The Court is silent but there seems to be two possible meanings:

-  duty ‘to do nothing to assist’ ie take a neutral stance: NO. ‘Intnl duties’ implies vibrancy
-  ‘individuals [Court does not distinguish between military and civilian] have international duties [therefor very wide ranging] which transcend the national obligations of obedience…’ implies a positive duty owed by the individual to their own and other nations to take action to prevent Crimes Against Humanity. Such crimes are committed by individuals and only individuals can take preventative action.

– That passage of the Judgement is part of customary international law and can properly be read as conferring or confirming a legal right in order to perform the duty. This Court therefor does not require to ‘legislate’ the rule into existence.
-  The individual may also look to the domestic law for her remedy ie acting of Necessity and thus legally.

What the ICJ Opinion and the Nuremberg Principles together do is provide a modern starting point for the basis in reasonableness which the court demands before upholding a defence of acting wilfully but not maliciously.

In the instant case, an ongoing Crime Against Humanity by the British Government having been identified, the legal right of Intervention arose and was exercised of Necessity when all conventional legal remedies had been exhausted.

It follows that, from either perspective [CIL or Necessity], the legal right to Intervention only arises after proper identification of the Crime Against Humanity – not just a vague notion.

The three steps to Intervention are:

-  Identification [NB Stop here when exercising the legal right under CIL conferred at Nuremberg]
-  Complaint to the competent authorities (ie those who are in positions of power and ‘international duty’ to desist; not, say, a passing constable in the street) and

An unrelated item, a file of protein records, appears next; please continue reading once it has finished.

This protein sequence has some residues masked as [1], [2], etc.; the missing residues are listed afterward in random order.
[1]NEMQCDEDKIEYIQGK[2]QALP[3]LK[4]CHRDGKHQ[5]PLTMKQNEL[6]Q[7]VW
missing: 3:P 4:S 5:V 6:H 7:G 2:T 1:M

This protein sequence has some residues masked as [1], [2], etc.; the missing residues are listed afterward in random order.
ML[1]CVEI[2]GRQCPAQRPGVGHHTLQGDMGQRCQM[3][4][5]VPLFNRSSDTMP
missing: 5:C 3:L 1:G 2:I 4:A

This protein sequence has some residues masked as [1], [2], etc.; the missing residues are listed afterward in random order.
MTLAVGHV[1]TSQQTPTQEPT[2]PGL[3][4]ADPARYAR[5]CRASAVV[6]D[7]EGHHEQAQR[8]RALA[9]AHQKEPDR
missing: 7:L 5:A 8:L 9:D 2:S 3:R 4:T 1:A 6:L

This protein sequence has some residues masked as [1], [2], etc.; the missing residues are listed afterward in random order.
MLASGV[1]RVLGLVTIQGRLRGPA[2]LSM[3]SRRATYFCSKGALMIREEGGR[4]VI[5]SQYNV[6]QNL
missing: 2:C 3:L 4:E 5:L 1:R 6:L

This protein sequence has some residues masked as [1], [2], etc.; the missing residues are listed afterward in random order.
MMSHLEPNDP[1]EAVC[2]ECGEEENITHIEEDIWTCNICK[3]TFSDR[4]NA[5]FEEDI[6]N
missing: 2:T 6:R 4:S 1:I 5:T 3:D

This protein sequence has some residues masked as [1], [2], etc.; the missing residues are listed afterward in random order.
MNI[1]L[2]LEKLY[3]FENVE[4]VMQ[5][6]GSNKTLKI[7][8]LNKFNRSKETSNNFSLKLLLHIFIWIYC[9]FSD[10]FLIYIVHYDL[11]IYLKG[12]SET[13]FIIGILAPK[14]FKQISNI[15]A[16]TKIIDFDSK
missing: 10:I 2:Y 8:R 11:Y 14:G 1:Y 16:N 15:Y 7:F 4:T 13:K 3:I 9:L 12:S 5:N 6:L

-  Refusal by those authorities to desist from committing the crime.

The Exercise of establishing one’s right under CIL and the domestic law of Necessity:

The first question is: ‘What is a Crime Against Humanity’?

– Definition to be found inter-alia in the formulation by the International Law Commission of ‘The Crimes’ based verbatim upon the Nuremberg Principles at Art V1.
-  Nowadays we think of Ecocide as such a Crime – see ICJ paras 94-95 – requirement of up-to-date ruling by ECJ on threat to the environment posed by Trident patrolling EC waters

NB From a philosophical point of view, nothing fundamental happened at Nuremberg. Certainly, the events with which the Court was concerned were a supreme example of why individuals ought to have intervened but did not. [Pastor Martin Neimuller – The SS came for the Gypsies. I wasn’t a Gypsy, so I did nothing etc] c/f The legal right to intervene in extremis ie of Necessity, has been part of Scots Law for centuries.

However, from a legal point of view the International Military Tribunal took the opportunity to set out certain legal fundamentals, namely The Crimes Against Humanity and co-relative rights in individuals to prevent these. However, Scots law, like all civilised systems of jurisprudence, already had such a set of rights.

The second question is ‘Is such a Crime Against Humanity being committed?’ This question is pivotal to the Respondents’ whole thesis because if the answer is ‘no’ then the argument based on legal rights comes to a halt.


-  which crime – equiparation of deterrence by deployment of Trident with threat – see C (1) infra,
-  by whom,
-  by what means,
-  when (periodic or constant) Crown accepted danger could be ‘constant’
-  to what extent

An answer in the affirmative is therefor not in the abstract but real.

The third question is ‘at what stage does the citizens’ legal right of Intervention arise?

NB there is a crucial distinction between Citizen Intervention and Civil Disobedience, [Fr. Action Direct] which is usually illegal. The underlying philosophy being that Intervention is for a general, civilising purpose whereas disobedience is for personal purposes.

NB Rights must be vested in citizens as it would be futile to have created such a monumental legal structure as Crimes Against Humanity but (i) leave individuals devoid of legal rights to prevent these and (ii) fail to hold anyone accountable for such Crimes. Two possible answers arise.

The first based in CIL, the second based in Necessity.